Last night I was walking normally. I don't walk normally all the time, but I'm up to about 80 or 90% of the time. When I stand up, I don't have to physically correct my stance to keep my balance. That happened every time I stood up yesterday and today.

This treatment is really working, and I can see measurable results that tell me that I am going to get better. Two or three months ago that wasn't obvious to me.

and finally,

3)This blog was found by Lisa Emrich and she was kind enough to add me to the MS Blogroll she runs.

This allowed me to access the real stories of real people who aren't devastated by this disease on a daily basis in a way that the online discussion groups just didn't. I'm no beacon of hope and will never advocate for the rectal use of sunshine, but it's just really, really good to see people who are just getting up and doing it.

As I was writing my previous entry, all of a sudden I had the lyrics of Matthew Good Band's Strange Days [You Tube] going through my head. Specifically the last verse.

We're done lying for a living
The strange days have come
and you're gone
You're gone

Either dead or dying
Either dead or trying
to go

Good morning
Don't cop out

And today that previous entry was featured in that Carnival of MS Bloggers #31. The Carnival is "a bi-weekly compendium of thoughts and experiences shared by those living with multiple sclerosis."

With that, I am going to rename the title of my blog.

Either dead or trying...

Tuesday, March 10, 2009

Fast Fun Facts about MS

Two out of three people with MS are women.

Your odds of getting MS increase by four times just by virtue of being born north of the 40th parallel. Canada has one of the highest rates of MS in the world.

According to 2007 research, only 24% of people with MS are wheelchair bound, and usually 15 to 20 years past diagnosis.

I have been told that finding comfort in the statistics about my condition is a tad odd, but I do.

As most people don't get MS, I've already beaten the odds. So, the likelihood that I will get the worst and most severe forms of the disease are even less. I'm also really fortunate that I'm under 40, living in a country with socialized medicine and great amounts of research dollars, in a province with Pharmacare, in a city with one of the best MS clinics in North America, and can survive on federal income supports until I can find a new job later this year. I shudder to think what our lives would be like if we were living in the US with Joe full time in school and me getting forced out of a job with no insurance benefits.

Seriously, think about that. Our lives would completely suck in so many ways I haven't even been able to fully imagine how much that would suck.

Don't get me wrong, my life is sucking pretty hard right now, but I think that we've plumbed the depths of that suckage. Unless something goes radically wrong before June I think we've seen the worst of the disease for the next five years or more.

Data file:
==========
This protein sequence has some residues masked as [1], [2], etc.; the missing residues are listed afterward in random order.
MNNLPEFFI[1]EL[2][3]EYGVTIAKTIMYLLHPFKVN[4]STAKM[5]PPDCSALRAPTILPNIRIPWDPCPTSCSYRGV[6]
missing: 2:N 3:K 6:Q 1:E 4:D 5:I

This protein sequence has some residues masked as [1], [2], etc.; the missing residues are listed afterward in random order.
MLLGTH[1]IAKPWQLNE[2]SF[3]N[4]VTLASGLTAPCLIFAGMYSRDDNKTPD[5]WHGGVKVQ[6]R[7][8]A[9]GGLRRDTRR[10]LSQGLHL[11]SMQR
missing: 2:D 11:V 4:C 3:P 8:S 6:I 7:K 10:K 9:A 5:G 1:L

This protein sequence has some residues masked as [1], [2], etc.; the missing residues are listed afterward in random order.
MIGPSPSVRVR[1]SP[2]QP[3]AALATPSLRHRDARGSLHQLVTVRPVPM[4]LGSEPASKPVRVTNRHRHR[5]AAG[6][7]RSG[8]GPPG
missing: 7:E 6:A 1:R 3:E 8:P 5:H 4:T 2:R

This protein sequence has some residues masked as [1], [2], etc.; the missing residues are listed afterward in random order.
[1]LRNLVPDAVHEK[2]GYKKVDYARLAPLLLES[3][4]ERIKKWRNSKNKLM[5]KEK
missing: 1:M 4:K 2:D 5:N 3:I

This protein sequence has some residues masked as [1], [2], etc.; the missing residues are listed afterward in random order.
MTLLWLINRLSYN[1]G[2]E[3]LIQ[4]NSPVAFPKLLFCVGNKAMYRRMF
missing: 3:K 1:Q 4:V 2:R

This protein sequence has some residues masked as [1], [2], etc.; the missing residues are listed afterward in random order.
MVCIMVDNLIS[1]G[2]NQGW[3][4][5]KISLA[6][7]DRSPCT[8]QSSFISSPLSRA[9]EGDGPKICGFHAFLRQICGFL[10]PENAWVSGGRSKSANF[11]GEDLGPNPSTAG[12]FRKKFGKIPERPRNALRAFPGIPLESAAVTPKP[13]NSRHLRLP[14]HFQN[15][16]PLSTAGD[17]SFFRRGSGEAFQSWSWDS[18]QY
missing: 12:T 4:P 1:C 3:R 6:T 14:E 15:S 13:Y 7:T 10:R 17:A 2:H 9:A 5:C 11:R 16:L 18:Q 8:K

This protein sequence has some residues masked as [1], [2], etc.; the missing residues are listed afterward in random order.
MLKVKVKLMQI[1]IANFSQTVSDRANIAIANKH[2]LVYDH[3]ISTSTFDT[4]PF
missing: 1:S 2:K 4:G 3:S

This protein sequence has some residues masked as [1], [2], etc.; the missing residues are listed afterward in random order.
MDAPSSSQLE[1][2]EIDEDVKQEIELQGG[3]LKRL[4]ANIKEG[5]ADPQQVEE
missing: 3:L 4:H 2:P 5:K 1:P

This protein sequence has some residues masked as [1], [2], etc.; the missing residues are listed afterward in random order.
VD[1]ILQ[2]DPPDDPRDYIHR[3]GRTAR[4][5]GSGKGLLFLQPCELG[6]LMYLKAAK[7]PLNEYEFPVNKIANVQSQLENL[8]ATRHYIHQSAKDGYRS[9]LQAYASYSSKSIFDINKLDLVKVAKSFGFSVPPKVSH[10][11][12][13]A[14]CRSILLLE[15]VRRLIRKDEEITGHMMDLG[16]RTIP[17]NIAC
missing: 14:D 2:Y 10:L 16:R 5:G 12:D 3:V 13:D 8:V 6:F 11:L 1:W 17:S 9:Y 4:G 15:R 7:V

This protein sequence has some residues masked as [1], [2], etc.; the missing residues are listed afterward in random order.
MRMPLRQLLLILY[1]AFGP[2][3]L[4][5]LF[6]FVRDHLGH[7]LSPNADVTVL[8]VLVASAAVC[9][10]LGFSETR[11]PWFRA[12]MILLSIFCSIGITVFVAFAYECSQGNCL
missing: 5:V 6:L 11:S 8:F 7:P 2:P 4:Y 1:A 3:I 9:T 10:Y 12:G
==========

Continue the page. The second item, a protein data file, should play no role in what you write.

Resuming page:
I am fortunate to be diagnosed in 2008. If I were diagnosed even in the year 2000 I would not have the opportunity to get the drug I am currently on. I've been reading some phase 3 drug trial information and there should be oral medications that work better than the injection drugs we have now available mass market before I turn 40. There's a lot of holistic research being done in BC regarding exercise, fatigue relief, cannabis, nutrition and the like. In May I find out if I can be considered for some of those research projects.

I've decided that if they can't find a cure in my lifetime I want to be a part of trying to find one for the next generation. I want a cure, and barring that I want a treatment that's like the insulin for MS. I want to be able to manage this, and I guess that's going to be a process.

The social worker at the MS clinic gave me a nutrition article telling me to eat lots of antioxidants, omega 3 fatty acids and drink a glass of syrah, cabernet sauvignon or pinot noir a day.

As someone who loves bright fruit and berries, sushi and avocados, and red wine... eating for my health is going to be a real pain in the butt. ;)

I'm not really good at looking on the bright side of things, but I'm pretty good in a crisis. I'm not interested in becoming a motivational speaker or lying to people about what I'm really going through. I've always said that I am a realist not an optimist. I'm not supremely confident in my ability to want to live. That's the biggest one. I'm trying, but finding the will to live and actually do something with my life seems unlikely.

I'm not noble and things less than MS have destroyed my life to the point where no matter what I do my life will never recover. I have been brought to my knees by things far less than this disease and spent years in the abyss of depression, self-destruction and poverty.

Many people told me that the first year after diagnosis is really difficult but once you find your "new normal" you learn to deal better. That's probably true.

A year can change so many things.

Sunday, March 8, 2009

Forward motion

Joe and I went to Ms. Lina's art show closing this afternoon. We had a glass of wine, learned about methodologies and mediation, and then went and had a burger and fries at the greasy spoon down the block from our house.